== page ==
How to Become a Corrections Officer
Corrections officers are employed within prisons, jails, and reformatory facilities at the local, state, or federal levels. Their main responsibility is to supervise individuals who have been arrested for committing crimes as they serve time in a facility or await trial. To effectively perform the job, corrections officers must enforce the rules of the facility and ensure that inmates remain peaceable. They may need to conduct searches throughout inmates’ cells, write reports on improper inmate behavior, and assist with rehabilitation programs. Most importantly, corrections officers must be objective and knowledgeable about all laws regarding the treatment of inmates.
At a minimum, corrections officers must have a high school diploma or GED. They must then receive formal training, after which they will be permitted to work within jails, prisons, and similar facilities. Corrections officers should be able to handle high amounts of stress, and should also be organized and professional at all times. The most successful corrections officers have experience working with people in high stress environments.
Education & Training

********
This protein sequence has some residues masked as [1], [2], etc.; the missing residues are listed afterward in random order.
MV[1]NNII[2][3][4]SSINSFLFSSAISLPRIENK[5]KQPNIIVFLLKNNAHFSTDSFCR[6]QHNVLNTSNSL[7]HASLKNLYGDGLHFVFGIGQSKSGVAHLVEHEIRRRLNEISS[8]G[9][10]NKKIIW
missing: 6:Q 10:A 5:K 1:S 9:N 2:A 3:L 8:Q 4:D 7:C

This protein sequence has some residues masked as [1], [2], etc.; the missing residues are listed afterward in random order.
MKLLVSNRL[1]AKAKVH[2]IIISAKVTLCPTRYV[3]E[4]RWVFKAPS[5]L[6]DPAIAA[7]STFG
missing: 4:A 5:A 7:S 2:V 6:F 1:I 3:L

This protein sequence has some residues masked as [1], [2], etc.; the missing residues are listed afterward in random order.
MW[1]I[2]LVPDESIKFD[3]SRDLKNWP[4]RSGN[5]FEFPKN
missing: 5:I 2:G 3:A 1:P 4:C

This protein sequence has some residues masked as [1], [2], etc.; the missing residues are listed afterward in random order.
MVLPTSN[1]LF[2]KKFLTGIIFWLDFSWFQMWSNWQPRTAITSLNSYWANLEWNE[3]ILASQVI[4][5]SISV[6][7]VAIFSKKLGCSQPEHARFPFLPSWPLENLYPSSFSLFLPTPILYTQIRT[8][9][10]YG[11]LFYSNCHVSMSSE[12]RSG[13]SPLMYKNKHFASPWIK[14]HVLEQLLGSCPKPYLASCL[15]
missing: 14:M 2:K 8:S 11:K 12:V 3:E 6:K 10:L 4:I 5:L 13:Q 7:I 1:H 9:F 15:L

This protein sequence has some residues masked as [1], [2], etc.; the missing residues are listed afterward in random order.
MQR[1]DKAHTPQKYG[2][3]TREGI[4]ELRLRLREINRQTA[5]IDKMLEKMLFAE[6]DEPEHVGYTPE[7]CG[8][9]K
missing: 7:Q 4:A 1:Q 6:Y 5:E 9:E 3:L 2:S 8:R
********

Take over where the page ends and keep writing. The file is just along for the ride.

After earning a high school diploma or GED, corrections officer candidates must enroll in a training facility. There are private facilities, state facilities, and other academies that provide training programs for corrections officers. However, each facility must follow American Correctional Association guidelines. During these training programs, prospective correctional officers will learn how to supervise inmates, prevent fights, and handle sensitive situations. After completing the program, candidates can go on to fill entry-level positions as correctional officers.
While degrees for correctional officers are not required, earning a degree in a criminal justice field can help a advance their careers. Degreed individuals can gain supervisory duties and may even be promoted into senior corrections officer positions. Students can choose the degrees that interest them the most, and have the option of pursuing juvenile corrections officer degrees if they wish to work in those type of facilities.
Though certification is not required, individuals can earn certificates in a variety of areas, like conflict management, legal issues in corrections, and communications. Doing so will help corrections officers hone their skills and will also make them into more marketable employees.
Correctional officers must undergo background checks and interviews during the hiring process to ensure that they will be able to handle the high-stress environment found within jails and prisons. The U.S. Bureau of Labor Statistics (BLS) reports that correctional officers earn an average of $39,040 annually. The bottom 10% earns around $26,040 annually and the top 10% earns around $67,250. However, salary figures will vary by location and employer. Please note, the career is growing at a slower rate than the average, reports the BLS.